Andy Blunden August 2006

The Feeling Neurobiologist


Looking for Spinoza. Joy, Sorrow and the Feeling Brain. Antonio Dammassio, 2003


On the plus side:

It is good to have an advocate among the neurobiologists for the role of emotions and feelings in rational thought. I certainly think it can be done better and that it should be done differently, but nonetheless, it must be counted as a plus that Dammassio has taken up the challenge. There can be no doubt that both emotions and feelings have a crucial role to play in learning, discovery, persuasion, belief, insight and perception generally; the challenge, which Dammassio is not equipped or inclined to meet, is to define the boundaries of the proper role of emotions in rational thought. It is not at all clear to me how Dammassio would advise members of a jury to weigh the evidence before them ‘dispassionately’. Or perhaps he would advise that they shouldn’t?

Despite the eccentricity of ascribing ‘emotions’ to all organisms from the single cell upwards, I appreciate the distinction Dammassio makes between emotions – dispositions of the body which organisms adopt, more or less automatically, in response to stimuli which serve to promote restoration of homeostasis, and feelings – dispositions of the mind in which perceptions of emotions expressed in the body, in turn modify those same emotions, and for which mental events can also act as stimuli. This sets up the suggestive and useful idea of the ‘brain-body loop’, including the ‘as-if brain-body loop’ where the stimulus is mental.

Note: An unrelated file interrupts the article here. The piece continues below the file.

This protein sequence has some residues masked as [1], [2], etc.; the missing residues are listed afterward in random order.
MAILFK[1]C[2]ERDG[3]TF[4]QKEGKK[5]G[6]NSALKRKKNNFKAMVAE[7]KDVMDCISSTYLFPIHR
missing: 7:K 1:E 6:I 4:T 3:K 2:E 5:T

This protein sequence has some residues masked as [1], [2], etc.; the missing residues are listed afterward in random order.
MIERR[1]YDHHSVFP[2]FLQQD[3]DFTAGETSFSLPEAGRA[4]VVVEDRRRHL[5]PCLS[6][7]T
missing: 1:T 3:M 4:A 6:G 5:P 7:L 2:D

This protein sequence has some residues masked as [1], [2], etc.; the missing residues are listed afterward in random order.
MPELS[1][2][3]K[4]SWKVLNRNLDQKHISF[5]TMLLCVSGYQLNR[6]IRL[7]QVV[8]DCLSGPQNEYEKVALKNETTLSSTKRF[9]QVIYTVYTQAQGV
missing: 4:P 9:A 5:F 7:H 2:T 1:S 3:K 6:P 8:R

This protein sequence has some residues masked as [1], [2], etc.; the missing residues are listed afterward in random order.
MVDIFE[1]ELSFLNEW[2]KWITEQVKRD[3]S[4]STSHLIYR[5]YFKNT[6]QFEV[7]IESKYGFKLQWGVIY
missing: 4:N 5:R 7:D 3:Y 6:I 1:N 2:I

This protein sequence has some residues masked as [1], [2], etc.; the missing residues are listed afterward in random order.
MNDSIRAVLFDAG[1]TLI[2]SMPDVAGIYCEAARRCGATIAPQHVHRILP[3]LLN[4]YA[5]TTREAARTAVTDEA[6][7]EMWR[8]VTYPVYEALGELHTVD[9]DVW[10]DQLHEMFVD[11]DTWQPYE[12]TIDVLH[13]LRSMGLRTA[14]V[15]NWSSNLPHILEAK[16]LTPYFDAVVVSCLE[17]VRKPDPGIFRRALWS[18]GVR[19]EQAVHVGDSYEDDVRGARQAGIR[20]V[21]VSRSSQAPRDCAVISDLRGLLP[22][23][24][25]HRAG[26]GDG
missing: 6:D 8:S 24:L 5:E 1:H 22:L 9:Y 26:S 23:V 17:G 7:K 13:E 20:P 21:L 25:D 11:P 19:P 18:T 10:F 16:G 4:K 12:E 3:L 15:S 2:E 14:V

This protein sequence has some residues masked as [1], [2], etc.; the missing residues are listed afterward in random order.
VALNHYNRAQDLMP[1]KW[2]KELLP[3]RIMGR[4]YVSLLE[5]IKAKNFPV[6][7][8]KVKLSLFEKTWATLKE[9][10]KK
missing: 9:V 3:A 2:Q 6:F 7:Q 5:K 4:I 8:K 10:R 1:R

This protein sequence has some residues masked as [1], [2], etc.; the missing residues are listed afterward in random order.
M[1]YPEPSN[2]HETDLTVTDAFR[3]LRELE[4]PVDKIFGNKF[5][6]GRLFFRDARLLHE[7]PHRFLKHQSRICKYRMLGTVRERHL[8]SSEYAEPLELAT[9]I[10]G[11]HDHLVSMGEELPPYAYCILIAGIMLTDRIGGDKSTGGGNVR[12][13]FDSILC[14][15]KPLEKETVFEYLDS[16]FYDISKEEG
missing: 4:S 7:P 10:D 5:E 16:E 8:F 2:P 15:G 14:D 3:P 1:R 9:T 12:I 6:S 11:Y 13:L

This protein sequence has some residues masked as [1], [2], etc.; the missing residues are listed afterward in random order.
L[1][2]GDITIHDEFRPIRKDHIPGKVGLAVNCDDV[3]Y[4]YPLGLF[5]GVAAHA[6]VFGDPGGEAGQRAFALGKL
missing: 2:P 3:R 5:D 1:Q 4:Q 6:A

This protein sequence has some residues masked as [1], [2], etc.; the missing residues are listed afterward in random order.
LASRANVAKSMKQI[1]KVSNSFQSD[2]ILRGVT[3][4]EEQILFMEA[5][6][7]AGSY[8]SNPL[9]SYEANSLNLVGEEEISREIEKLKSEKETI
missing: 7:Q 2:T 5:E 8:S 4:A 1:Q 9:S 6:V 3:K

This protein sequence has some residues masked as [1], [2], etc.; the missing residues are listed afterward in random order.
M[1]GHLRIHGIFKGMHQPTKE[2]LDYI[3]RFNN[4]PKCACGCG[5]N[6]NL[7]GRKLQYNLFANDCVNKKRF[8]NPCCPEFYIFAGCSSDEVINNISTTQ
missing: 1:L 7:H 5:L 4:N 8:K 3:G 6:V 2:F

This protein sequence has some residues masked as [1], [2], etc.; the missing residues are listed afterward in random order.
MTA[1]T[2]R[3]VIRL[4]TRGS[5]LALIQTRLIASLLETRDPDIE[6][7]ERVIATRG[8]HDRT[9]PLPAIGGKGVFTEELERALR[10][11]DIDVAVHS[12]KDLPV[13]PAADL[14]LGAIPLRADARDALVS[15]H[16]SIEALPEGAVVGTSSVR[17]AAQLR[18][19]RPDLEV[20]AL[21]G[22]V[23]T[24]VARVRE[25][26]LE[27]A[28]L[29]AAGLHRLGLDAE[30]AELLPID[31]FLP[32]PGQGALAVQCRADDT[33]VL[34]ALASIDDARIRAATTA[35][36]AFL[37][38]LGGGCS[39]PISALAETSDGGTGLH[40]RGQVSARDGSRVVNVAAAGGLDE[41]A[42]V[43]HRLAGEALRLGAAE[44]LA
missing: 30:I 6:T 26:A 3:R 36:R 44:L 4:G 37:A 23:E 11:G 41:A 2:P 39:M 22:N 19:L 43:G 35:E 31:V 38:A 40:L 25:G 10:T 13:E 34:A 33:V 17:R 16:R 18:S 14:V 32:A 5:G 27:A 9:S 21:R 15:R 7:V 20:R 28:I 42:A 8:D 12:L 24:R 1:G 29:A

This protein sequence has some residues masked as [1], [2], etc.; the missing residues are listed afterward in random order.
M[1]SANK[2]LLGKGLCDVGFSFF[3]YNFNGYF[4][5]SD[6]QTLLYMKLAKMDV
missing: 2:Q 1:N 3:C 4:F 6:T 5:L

This conception allows Dammassio to explain how the whole body participates in thinking, by mediating processes in the brain. A feeling causes a change in the body (e.g. a tightening of the stomach in response to some cause of anxiety) which in turn produces the sensation of that same emotion (e.g., you feel your stomach tighten, alerting you to your anxiety). This is a very useful idea, and needs in fact to be generalised. It would seem that the body is able to play this mediating role in brain activity of all kinds, not just feelings and emotions. Dammassio provides a strong argument for insistence on understanding the whole person, at least, as the appropriate unit of analysis for understanding thinking, not just the brain.